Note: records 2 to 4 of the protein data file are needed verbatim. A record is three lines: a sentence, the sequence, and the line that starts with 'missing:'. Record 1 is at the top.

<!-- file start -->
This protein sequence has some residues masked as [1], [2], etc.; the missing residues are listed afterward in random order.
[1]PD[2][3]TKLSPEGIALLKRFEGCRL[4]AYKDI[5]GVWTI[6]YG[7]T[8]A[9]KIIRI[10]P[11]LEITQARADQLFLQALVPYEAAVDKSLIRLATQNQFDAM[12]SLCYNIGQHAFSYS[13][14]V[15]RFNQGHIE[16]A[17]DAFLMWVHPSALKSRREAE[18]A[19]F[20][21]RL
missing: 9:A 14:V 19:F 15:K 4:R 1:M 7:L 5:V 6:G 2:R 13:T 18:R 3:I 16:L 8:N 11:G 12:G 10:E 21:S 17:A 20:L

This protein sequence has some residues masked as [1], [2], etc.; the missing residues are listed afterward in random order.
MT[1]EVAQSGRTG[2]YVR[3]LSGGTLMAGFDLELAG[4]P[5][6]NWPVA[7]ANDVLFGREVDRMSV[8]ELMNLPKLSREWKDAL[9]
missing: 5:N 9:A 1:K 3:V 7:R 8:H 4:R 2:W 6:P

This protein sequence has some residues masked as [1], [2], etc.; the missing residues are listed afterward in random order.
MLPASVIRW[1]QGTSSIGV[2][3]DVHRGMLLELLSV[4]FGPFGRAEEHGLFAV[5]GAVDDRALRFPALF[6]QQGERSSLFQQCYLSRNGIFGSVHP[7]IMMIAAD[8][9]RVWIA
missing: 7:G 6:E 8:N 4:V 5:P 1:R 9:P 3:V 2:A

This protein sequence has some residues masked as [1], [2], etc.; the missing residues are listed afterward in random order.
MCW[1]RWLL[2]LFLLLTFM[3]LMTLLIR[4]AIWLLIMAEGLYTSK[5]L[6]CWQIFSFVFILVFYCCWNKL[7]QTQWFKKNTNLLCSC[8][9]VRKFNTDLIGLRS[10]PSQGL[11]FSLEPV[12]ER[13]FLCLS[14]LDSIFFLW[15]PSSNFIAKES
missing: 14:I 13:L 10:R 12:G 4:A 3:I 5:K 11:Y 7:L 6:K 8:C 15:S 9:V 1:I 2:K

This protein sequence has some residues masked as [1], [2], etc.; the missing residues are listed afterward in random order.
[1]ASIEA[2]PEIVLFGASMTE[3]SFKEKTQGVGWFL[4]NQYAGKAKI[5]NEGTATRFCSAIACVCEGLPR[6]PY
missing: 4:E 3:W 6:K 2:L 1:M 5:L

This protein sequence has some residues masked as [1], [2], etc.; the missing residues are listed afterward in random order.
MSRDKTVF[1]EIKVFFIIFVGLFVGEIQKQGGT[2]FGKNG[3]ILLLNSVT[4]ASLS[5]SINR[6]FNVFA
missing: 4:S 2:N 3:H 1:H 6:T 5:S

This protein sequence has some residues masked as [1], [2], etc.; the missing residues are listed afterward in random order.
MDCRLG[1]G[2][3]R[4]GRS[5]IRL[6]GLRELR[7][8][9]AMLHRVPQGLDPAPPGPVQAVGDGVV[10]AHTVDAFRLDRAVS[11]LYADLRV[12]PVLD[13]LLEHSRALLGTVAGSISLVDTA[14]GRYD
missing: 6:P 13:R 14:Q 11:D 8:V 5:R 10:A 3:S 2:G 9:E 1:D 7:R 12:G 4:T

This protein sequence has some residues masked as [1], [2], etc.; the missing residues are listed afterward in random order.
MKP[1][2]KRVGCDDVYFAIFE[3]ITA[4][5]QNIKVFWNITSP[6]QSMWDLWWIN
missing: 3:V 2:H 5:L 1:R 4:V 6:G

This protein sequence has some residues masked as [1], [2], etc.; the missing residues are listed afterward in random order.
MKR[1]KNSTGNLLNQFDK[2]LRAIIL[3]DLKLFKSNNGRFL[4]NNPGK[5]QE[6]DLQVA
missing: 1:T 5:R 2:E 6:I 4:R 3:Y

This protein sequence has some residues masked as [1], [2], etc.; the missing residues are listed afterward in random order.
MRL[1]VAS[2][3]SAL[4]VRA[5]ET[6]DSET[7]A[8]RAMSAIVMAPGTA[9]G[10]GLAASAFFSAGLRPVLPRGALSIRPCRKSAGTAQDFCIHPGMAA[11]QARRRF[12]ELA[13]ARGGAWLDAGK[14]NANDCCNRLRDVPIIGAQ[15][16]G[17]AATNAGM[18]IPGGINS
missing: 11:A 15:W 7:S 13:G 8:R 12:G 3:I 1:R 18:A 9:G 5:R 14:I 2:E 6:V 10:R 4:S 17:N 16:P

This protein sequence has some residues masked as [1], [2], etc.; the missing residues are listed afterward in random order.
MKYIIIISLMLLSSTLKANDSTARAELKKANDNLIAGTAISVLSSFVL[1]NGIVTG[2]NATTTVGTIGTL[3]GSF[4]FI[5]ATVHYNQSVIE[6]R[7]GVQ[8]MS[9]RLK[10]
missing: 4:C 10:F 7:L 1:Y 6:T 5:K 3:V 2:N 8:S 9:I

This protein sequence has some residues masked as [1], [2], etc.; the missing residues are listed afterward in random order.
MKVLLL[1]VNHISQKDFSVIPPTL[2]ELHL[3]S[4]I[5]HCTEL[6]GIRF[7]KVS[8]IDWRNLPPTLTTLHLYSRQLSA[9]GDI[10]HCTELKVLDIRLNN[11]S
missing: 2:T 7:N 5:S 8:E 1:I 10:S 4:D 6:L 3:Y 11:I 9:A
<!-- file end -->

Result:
This protein sequence has some residues masked as [1], [2], etc.; the missing residues are listed afterward in random order.
MT[1]EVAQSGRTG[2]YVR[3]LSGGTLMAGFDLELAG[4]P[5][6]NWPVA[7]ANDVLFGREVDRMSV[8]ELMNLPKLSREWKDAL[9]
missing: 5:N 9:A 1:K 3:V 7:R 8:H 4:R 2:W 6:P

This protein sequence has some residues masked as [1], [2], etc.; the missing residues are listed afterward in random order.
MLPASVIRW[1]QGTSSIGV[2][3]DVHRGMLLELLSV[4]FGPFGRAEEHGLFAV[5]GAVDDRALRFPALF[6]QQGERSSLFQQCYLSRNGIFGSVHP[7]IMMIAAD[8][9]RVWIA
missing: 7:G 6:E 8:N 4:V 5:P 1:R 9:P 3:V 2:A

This protein sequence has some residues masked as [1], [2], etc.; the missing residues are listed afterward in random order.
MCW[1]RWLL[2]LFLLLTFM[3]LMTLLIR[4]AIWLLIMAEGLYTSK[5]L[6]CWQIFSFVFILVFYCCWNKL[7]QTQWFKKNTNLLCSC[8][9]VRKFNTDLIGLRS[10]PSQGL[11]FSLEPV[12]ER[13]FLCLS[14]LDSIFFLW[15]PSSNFIAKES
missing: 14:I 13:L 10:R 12:G 4:A 3:I 5:K 11:Y 7:L 6:K 8:C 15:S 9:V 1:I 2:K